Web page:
The Canary Islands Revisited
The project The Canary Islands Revisited attempts to rethink the cultural and physical landscape of the islands, a landscape that has become fixed in stereotypes which no longer seem to represent the reality of the experience of most people in the Archipelago, whether the inhabitants or the visitors.
From the beginning, the Galería Elba Benítez has, alongside its activities as a traditional art gallery, initiated innovative projects with artists that expand the role of art within society. The project The Canary Islands Revisited attempts to rethink the cultural an physical landscape of the islands, a landscape that has become fixed in stereotypes which no longer seem to represent the reality of the eperience of most people in the Archipielago, wether the inhabitants or the visitors. In doing so, we feel that we need to address not only the past of the islands, but their present in order to understand how often unspoken histories and hidden perceptions of a place and of those whose everydat lives are woven into this land, shape, in a very real snse, the development of the island of today. All societies are prone to the distortions of their own mythologies and their own self-representations, which grow out of political and economic necessity.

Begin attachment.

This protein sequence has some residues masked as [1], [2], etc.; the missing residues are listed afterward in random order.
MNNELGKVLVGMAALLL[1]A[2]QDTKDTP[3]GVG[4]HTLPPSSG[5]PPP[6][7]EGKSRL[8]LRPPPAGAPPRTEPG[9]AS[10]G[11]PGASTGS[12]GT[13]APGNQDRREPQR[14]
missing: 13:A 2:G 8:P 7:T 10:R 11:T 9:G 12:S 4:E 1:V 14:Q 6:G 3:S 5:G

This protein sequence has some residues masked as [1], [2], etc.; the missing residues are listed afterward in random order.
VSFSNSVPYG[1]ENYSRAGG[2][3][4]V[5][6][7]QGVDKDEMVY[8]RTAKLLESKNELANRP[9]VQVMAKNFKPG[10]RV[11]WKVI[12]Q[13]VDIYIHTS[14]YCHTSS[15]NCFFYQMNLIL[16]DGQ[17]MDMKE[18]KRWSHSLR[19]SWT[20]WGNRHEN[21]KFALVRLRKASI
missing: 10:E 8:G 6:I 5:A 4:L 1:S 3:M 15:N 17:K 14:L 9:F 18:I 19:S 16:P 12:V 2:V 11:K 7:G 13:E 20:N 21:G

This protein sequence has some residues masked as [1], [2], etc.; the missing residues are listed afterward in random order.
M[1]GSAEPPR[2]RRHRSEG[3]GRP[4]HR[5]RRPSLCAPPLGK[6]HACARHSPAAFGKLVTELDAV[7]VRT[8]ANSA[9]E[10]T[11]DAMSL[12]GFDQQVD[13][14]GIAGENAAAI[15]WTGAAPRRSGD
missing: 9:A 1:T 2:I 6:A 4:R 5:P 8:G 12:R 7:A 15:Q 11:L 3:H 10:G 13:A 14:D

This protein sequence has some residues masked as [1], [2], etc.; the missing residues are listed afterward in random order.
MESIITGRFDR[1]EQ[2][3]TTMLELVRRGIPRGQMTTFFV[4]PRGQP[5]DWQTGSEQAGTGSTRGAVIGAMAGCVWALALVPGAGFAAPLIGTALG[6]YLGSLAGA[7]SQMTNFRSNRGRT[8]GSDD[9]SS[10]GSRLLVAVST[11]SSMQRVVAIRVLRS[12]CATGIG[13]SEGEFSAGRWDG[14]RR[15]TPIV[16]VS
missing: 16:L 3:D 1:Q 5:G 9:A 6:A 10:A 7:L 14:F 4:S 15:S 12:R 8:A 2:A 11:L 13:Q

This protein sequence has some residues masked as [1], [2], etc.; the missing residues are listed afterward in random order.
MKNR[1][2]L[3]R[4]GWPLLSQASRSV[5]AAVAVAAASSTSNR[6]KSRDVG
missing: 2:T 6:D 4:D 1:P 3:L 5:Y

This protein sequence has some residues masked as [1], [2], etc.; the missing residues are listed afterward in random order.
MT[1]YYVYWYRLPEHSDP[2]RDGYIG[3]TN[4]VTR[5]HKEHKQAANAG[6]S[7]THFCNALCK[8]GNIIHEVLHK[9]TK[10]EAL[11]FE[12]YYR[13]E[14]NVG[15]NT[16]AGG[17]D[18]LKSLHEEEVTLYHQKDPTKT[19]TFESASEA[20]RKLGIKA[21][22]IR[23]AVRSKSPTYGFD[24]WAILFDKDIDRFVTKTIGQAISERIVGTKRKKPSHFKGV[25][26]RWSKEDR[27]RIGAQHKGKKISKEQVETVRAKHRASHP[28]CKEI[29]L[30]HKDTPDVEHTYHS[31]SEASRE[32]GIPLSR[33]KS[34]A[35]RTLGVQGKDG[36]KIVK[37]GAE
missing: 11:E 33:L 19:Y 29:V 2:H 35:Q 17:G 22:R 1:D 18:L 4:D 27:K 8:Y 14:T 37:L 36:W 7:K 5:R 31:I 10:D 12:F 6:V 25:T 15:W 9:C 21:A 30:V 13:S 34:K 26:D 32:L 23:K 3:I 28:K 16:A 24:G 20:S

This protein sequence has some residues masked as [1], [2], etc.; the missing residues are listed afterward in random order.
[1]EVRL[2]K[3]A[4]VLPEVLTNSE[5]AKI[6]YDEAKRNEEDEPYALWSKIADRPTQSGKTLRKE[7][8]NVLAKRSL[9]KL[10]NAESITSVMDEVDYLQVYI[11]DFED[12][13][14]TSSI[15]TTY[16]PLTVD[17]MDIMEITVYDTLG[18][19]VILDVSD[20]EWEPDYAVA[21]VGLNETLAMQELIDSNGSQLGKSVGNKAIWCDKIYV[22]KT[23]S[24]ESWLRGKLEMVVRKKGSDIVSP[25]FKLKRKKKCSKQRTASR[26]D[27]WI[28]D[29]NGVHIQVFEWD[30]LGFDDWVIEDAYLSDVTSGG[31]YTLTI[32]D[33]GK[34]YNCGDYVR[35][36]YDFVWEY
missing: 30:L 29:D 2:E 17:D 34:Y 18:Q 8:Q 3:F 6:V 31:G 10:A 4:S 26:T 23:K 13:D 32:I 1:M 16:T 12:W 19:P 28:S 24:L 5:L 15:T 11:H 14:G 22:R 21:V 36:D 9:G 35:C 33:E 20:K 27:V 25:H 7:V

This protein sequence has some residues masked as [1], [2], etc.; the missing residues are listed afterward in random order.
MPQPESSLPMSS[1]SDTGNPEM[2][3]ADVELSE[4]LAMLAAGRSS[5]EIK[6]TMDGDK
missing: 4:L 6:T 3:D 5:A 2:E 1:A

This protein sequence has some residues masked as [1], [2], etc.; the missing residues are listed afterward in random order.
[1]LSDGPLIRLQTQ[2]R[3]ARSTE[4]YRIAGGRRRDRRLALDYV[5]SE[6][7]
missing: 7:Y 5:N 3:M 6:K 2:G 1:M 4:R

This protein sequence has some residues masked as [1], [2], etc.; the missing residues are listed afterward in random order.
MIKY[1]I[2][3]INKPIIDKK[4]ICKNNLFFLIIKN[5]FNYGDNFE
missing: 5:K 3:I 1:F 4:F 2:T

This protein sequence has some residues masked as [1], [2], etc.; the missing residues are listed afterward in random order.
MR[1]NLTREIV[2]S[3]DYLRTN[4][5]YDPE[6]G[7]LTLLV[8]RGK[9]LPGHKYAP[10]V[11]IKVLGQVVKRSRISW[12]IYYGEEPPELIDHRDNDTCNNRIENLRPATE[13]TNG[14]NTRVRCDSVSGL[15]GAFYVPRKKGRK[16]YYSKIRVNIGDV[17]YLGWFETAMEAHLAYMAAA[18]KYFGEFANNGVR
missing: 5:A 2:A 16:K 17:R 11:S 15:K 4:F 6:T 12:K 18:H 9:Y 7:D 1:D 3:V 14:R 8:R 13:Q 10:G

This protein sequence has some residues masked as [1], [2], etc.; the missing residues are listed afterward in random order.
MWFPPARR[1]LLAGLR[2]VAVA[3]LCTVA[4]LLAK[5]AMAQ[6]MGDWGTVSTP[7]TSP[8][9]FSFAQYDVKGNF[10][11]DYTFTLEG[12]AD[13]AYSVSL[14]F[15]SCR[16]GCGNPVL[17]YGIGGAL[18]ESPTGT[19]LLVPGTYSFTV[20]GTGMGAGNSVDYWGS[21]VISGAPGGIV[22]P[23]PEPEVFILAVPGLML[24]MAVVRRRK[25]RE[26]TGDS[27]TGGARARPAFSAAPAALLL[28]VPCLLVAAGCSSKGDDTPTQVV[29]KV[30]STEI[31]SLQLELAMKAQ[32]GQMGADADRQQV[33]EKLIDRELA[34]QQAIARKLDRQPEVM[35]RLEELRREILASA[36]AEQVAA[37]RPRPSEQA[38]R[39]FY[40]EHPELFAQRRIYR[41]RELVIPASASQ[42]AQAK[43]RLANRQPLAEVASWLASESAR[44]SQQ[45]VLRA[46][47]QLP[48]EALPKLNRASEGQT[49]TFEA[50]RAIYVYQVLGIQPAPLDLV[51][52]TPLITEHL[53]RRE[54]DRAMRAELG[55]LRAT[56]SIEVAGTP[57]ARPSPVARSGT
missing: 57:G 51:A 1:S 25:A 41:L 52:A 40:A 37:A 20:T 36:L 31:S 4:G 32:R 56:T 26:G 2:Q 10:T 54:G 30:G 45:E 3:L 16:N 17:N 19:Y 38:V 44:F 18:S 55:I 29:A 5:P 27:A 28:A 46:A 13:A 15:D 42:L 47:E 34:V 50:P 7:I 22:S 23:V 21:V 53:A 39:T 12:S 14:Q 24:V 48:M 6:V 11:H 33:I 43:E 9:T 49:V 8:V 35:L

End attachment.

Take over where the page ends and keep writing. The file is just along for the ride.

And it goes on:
The image of the Canary Islands is permeated by the requirements of the tourist industry. So pervasive have been the effects of this process that the diversity of the islands, their histories, and complex communities have been pushed aside or absorbed into the seamless fabric of allure and diversion that characterizes the promotion of tourism. Much of this is inevitable in that it helps to sustain the economy and the livelihoods of those who inhabit the islands. However there also needs to be a place for other voices and other images if the culture and social dynamism of the islands is to be continued and flourish. There need to be actual images of an actual place, a landscape that is recognizable, images that are not fixed in a rigid set of expectations, but offer the possibility of change and transformation, acknowledging the potential of the islands and their people.
The Canary Islands Revisited is intended to promote a representation opening to a more diverse understanding of those possibilities, both for the present and the future. Conceived as a series, the project accompanied by a publication consisted of allocating an artist to each of the seven Canary Islands as though revisiting the islands, coming to them anew, would bring together a sense of the land’s existing image with novel insight into an emerging reality. The choice of artists who participated in this project, Augusto Alves da Silva, Miriam Bäckström, Oladélé Ajiboyé Bamgboyé, Olafur Eliasson, Craigie Horsfield, Miguel Rio Branco and Montserrat Soto, reflects these concerns, bringing very different practices and perspectives to focus on the islands at a significant point of their history where the old certainties have been lost and there is a real need for new perceptions. The work of each of these artists is accompanied with a text by a writer from the Canary Islands, or as in the case of Craigie Horsfield, by the voices and conversations of people from El Hierro.